Despite some recent good news from the bottom of the housing market, the upper end is likely to keep struggling
The action this spring home-buying season isn't unfolding in prestigious Manhattan or Beverly Hills, but in a middle-class neighborhood near you.
The global economic meltdown has put a freeze on sales of mansions and penthouse condos, which held strong through years of tight credit, foreclosures, and plummeting prices in lower-cost markets. These days, sales of lower-priced houses are accelerating as first-time home buyers and investors take advantage of bargain prices, low interest rates, and government incentives.
One thing hurting the luxury market is that jumbo mortgages—typically those larger than the conforming limit of $417,000—have higher interest rates and are tough to get, requiring pristine credit, six or more months of reserves, and full documentation. The deteriorating economy also makes it difficult to justify making a discretionary purchase of more than $1 million, especially with so much uncertainty in the job market.
Pulling Back and Being Careful
Rick Goodwin, publisher of Unique Homes magazine and uniquehomes.com, said even wealthy Americans who aren't worried about paying the bills are feeling the "psychological effect" of the economic meltdown.
"Even if you can afford to buy certain things, you're less inclined because you feel that you should pull back and be a little more careful," Goodwin said. "Does it really look good, in this kind of market, to be spending this much money on a house, boat, or airplane?"
The luxury market hasn't been infected by foreclosures the way other markets have. Wealthy people often have large savings accounts and other resources that allow them to continue make mortgage payments even when faced with a job loss or a sinking stock portfolio. Sellers in this market can hold on for a long time without a sale. And that's what they're doing.
In Orange County, Calif., for example, homes selling for less than $1 million were taking 3.58 months on average to sell as of February (above the healthy two-month level, but still good), said Mollie Carmichael, senior vice-president at John Burns Real Estate Consulting in Irvine, Calif. But homes above $1 million were taking 19.6 months, well above the six-month level once considered healthy for the luxury segment, she said.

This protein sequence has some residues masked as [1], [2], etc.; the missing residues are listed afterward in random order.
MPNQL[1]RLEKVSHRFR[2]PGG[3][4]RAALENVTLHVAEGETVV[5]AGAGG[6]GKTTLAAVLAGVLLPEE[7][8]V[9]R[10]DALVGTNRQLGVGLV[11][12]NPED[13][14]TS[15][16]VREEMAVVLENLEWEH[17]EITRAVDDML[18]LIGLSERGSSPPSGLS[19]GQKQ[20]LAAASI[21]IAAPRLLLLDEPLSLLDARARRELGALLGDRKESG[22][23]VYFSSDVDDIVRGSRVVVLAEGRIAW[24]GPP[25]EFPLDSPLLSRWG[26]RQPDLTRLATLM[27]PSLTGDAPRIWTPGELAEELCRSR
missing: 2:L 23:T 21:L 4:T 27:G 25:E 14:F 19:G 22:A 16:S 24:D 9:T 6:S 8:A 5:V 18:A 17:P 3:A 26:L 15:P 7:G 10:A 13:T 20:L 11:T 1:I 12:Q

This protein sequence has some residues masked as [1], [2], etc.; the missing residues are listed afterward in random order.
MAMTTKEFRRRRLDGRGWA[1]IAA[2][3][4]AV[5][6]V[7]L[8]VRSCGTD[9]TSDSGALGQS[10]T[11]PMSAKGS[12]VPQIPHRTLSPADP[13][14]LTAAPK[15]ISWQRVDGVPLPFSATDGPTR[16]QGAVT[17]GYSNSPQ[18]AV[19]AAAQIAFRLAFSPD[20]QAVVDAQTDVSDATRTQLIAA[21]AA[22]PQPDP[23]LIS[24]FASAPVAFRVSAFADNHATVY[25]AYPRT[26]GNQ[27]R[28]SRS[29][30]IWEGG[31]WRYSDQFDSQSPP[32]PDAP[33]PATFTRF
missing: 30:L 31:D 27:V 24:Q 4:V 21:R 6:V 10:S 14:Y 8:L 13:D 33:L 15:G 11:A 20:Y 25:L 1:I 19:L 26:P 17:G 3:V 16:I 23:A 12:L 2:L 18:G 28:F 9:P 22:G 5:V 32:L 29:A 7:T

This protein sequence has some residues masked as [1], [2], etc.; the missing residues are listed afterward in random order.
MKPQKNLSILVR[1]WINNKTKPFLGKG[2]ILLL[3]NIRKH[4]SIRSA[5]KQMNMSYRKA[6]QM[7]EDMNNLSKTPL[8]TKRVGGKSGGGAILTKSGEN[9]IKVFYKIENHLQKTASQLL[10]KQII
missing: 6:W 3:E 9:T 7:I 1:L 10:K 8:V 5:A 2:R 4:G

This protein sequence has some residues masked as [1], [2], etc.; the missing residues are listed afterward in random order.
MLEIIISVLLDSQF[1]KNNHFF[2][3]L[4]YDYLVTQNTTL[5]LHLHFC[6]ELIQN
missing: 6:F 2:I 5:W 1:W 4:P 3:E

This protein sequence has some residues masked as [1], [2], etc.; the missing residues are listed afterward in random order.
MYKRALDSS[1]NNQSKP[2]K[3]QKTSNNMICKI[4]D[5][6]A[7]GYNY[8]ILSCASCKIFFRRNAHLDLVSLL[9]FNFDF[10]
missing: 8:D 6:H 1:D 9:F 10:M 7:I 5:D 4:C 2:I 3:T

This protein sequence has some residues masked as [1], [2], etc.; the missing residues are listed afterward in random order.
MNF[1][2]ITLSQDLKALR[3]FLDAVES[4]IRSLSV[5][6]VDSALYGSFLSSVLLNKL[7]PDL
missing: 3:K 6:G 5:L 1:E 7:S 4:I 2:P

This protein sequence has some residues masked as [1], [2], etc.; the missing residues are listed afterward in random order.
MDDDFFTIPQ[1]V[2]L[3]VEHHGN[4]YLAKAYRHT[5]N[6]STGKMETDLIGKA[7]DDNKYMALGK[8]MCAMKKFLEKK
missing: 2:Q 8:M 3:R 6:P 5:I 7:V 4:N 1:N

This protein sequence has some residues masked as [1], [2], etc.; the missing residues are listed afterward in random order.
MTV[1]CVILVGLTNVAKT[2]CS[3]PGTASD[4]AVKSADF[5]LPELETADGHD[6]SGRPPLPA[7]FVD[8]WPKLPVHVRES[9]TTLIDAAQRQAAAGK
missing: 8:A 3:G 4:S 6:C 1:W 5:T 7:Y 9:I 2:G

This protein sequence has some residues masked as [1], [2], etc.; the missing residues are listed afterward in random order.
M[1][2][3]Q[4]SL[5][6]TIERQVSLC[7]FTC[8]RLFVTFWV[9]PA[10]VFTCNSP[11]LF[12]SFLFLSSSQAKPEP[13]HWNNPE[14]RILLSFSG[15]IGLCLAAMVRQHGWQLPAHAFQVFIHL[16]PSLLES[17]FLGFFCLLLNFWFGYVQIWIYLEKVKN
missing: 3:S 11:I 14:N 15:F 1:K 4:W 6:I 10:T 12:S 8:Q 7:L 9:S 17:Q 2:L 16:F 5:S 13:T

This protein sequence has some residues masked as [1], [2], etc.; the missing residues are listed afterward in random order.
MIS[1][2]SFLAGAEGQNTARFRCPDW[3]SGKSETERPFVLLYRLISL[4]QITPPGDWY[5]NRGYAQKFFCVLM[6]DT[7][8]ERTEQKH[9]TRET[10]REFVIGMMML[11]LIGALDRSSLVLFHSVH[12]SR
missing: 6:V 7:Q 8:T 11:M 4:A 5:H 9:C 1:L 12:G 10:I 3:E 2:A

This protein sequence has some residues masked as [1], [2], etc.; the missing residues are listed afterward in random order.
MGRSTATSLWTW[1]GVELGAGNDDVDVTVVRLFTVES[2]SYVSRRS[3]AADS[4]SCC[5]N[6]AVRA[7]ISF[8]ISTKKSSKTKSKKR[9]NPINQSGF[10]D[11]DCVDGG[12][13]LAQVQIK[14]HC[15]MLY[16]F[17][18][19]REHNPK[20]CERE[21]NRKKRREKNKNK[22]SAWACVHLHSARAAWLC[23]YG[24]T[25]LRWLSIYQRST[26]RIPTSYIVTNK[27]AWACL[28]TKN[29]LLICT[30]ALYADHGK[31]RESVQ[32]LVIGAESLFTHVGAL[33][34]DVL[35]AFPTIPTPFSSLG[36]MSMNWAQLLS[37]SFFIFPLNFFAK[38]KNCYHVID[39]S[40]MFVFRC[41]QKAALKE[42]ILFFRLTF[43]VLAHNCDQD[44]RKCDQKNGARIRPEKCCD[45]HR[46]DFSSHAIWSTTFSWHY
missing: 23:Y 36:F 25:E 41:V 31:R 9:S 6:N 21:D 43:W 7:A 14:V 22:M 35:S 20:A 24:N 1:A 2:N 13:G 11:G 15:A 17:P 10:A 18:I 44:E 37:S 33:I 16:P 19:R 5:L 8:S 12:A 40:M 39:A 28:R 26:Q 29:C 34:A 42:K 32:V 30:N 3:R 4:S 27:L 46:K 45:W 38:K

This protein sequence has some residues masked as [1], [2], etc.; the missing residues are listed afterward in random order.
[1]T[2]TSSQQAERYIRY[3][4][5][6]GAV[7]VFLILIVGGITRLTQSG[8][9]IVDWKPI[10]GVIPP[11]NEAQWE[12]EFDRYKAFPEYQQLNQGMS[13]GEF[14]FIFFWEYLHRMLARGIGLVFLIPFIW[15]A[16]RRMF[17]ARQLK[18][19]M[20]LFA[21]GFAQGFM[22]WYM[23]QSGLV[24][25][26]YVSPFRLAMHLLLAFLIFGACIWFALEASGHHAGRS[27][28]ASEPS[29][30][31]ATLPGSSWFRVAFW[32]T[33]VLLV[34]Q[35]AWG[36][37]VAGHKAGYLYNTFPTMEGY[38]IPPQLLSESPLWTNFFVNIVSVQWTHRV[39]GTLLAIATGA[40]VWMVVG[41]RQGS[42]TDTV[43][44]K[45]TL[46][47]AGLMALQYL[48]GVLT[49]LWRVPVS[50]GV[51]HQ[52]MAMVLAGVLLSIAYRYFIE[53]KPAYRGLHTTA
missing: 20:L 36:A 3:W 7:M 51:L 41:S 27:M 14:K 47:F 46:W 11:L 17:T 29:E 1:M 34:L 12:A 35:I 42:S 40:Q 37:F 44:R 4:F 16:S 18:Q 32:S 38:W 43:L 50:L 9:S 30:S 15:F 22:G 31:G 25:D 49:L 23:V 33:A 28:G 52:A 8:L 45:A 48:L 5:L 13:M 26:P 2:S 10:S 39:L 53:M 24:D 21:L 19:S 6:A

"The days on the market has really increased across many markets on the higher end," Carmichael said. "There's just more competition, and assets are sitting longer."
BusinessWeek.com asked Altos Research in Mountain View, Calif., to find the Zip Codes in large metro areas where listing prices were actually rising. We expected to find places where competition was pushing up asking prices as homes changed hands quickly. Instead, what we found was that the Zips showing the most listing-price appreciation were among the most expensive markets and the median listing price was rising, in many cases, because more luxury listings were entering the mix. In other words, wealthy homeowners were putting their expensive properties up for sale at the same time that the less expensive homes were being sold.
Take Winnetka, Ill., a wealthy suburb 16 miles north of Chicago. The median listing price is $1.5 million, up 12% from a year ago, according to Altos Research. But the mix of listings has shifted to the higher end, and properties are taking 245 days to sell.
"Even though the listing prices are up, this could be the net effect that the houses on the top of the market are coming onto the market because of the negative economic environment," said Scott Sambucci, vice-president for data analytics at Altos Research. "Even though the list prices are higher, it doesn't always mean that the market is strong."
The sellers in the Zip Codes that made our list have plenty to be thankful for. The low-priced markets where sales are spiking and list prices are falling are often dominated by bank-owned listings and listings by desperate sellers facing foreclosure. Of course, it will only help those markets in the long run if inventories of unsold homes are cleared away to make way for a recovery.
From an F to a D-
The housing market is in terrible shape, but several reports this week provide some reason for springtime optimism. The Commerce Dept. reported that new-home sales increased by 4.7% on a seasonally adjusted basis in February compared with January. Sales of used homes jumped 5.1% in February compared with the previous month's seasonally adjusted rate, the National Association of Realtors reported. And the Mortgage Bankers Assn. said mortgage applications surged 32.2% for the week ended Mar. 20 over the previous week (though much of that activity was related to refinancing).
The news was encouraging. But rising unemployment could keep any sort of recovery in check.
"The market conditions have improved," said Lisa Jackson, vice-president at John Burns Real Estate Consulting. But "conditions are still fairly horrible…. Maybe it has moved from an F grade to a D-, but it's moving in the right direction."
Christopher Hain, real estate agent for Ramsey-Shilling in Hollywood, said high-end buyers are starting to drop prices because very few big-ticket homes are selling.
"When things don't sell, there is downward pressure on prices," Hain said. "But at least you don't have the added pressure that you have in the lower-end markets of a flood of foreclosures, which can become a double whammy…. A lot of these people can wait things out."
Click here to see the Zip Codes in the biggest metros where listing prices are still rising.